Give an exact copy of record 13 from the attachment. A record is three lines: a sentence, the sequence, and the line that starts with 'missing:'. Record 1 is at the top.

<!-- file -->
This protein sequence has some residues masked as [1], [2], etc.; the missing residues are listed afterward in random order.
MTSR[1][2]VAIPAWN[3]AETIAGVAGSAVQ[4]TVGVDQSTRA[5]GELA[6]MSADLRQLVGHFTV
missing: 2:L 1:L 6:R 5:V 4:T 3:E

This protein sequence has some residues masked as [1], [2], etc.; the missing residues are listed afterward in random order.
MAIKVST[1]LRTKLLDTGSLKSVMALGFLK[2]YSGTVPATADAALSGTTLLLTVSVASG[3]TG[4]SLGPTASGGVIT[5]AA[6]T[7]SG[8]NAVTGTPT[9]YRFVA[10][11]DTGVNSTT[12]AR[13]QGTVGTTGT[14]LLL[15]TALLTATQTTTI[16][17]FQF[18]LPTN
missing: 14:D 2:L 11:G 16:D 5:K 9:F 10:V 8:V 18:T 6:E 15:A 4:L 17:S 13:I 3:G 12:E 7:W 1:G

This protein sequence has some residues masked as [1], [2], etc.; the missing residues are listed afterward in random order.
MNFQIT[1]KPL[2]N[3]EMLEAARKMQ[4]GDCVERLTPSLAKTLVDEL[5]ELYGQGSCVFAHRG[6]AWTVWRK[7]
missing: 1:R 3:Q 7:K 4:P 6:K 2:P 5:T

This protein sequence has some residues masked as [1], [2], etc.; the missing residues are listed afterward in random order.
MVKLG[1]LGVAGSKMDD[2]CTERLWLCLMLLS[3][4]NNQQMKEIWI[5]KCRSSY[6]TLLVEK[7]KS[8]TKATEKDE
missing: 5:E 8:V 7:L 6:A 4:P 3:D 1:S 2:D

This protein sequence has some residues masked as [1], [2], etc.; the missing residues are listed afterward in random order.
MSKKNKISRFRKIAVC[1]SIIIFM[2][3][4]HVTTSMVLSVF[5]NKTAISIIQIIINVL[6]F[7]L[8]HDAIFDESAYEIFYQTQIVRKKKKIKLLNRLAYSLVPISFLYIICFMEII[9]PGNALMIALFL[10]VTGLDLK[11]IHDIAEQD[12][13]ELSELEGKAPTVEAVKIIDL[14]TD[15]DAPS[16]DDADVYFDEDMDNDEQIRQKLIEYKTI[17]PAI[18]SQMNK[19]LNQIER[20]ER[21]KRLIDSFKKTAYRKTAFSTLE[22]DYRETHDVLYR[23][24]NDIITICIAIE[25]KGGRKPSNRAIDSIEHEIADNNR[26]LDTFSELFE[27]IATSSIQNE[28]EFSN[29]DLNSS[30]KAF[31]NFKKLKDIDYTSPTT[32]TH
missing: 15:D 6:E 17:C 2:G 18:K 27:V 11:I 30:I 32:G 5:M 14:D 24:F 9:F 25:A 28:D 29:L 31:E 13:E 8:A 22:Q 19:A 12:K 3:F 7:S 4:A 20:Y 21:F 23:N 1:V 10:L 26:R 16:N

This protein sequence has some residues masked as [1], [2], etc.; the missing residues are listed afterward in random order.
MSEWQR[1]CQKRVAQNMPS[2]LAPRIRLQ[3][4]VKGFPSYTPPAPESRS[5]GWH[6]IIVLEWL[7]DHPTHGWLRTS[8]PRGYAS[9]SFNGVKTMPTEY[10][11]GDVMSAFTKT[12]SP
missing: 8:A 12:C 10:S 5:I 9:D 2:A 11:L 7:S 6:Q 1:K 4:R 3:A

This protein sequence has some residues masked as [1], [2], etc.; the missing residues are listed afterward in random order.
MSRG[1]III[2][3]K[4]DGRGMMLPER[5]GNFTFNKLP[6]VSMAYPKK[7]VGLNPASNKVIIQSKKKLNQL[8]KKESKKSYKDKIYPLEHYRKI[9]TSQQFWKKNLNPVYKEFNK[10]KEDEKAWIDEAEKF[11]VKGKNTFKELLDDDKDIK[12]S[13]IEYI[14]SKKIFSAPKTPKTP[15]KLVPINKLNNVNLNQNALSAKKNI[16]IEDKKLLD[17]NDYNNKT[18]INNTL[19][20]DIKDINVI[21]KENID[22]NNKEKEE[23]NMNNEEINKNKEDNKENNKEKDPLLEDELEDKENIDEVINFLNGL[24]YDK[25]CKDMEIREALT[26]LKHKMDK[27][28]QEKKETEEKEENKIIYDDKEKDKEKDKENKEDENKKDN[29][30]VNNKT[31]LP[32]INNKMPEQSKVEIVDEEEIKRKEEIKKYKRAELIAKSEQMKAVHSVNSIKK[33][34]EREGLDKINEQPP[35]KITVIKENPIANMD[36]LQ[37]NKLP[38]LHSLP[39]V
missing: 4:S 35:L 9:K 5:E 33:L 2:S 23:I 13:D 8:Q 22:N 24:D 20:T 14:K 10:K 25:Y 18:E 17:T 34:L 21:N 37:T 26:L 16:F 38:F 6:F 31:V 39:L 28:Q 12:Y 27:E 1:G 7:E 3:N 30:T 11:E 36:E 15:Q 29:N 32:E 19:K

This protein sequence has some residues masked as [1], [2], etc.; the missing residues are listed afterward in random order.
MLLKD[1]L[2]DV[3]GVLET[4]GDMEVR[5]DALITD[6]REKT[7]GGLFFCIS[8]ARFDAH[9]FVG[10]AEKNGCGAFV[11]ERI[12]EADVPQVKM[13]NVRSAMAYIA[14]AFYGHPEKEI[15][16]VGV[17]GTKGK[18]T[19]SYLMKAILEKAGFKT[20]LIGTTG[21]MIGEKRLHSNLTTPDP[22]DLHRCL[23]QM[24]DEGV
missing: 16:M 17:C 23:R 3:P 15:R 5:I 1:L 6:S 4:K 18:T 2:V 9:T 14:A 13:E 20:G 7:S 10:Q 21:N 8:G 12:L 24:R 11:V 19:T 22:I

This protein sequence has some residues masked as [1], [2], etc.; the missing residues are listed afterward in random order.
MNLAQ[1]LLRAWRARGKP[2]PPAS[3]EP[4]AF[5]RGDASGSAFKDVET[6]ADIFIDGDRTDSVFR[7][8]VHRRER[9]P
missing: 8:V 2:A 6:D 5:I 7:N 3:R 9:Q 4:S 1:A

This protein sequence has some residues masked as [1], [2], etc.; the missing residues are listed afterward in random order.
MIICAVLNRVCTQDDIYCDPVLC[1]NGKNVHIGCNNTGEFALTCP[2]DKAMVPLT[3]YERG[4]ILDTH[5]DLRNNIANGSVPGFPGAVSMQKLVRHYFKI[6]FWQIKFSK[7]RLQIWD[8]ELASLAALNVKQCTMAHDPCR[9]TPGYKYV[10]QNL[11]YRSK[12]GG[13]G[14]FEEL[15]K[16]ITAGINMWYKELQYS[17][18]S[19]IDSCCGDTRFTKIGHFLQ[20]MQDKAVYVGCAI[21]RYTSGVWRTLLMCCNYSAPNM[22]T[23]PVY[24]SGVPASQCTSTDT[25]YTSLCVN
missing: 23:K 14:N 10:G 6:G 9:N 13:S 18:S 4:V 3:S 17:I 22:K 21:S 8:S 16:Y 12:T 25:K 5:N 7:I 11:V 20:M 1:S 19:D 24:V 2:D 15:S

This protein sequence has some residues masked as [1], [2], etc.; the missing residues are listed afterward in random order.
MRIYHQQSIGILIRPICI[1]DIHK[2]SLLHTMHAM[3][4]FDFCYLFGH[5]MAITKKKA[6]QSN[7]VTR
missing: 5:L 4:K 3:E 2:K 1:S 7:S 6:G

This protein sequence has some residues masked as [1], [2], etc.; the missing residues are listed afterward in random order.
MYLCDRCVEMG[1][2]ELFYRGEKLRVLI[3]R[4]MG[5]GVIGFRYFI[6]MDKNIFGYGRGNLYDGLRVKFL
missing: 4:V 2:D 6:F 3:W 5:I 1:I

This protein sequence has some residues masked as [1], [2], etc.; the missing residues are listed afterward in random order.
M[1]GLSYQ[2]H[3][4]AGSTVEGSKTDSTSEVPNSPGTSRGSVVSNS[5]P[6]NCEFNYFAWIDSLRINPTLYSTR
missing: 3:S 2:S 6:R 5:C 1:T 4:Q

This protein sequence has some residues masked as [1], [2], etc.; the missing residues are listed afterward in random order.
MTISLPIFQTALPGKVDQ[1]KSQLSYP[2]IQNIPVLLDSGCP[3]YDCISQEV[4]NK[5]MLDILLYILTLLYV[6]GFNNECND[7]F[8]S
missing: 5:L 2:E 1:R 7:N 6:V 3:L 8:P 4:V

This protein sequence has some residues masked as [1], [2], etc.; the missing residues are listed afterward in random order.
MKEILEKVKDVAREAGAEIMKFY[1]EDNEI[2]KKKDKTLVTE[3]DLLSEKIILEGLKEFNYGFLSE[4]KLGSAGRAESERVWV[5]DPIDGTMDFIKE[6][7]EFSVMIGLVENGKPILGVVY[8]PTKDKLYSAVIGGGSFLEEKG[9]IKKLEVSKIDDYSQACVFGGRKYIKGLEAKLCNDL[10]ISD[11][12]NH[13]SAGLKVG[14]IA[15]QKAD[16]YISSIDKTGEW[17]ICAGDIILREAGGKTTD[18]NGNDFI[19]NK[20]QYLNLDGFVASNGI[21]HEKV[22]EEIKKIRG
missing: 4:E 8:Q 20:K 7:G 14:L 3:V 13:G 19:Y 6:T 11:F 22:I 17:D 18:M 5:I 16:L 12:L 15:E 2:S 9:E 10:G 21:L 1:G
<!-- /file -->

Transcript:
This protein sequence has some residues masked as [1], [2], etc.; the missing residues are listed afterward in random order.
M[1]GLSYQ[2]H[3][4]AGSTVEGSKTDSTSEVPNSPGTSRGSVVSNS[5]P[6]NCEFNYFAWIDSLRINPTLYSTR
missing: 3:S 2:S 6:R 5:C 1:T 4:Q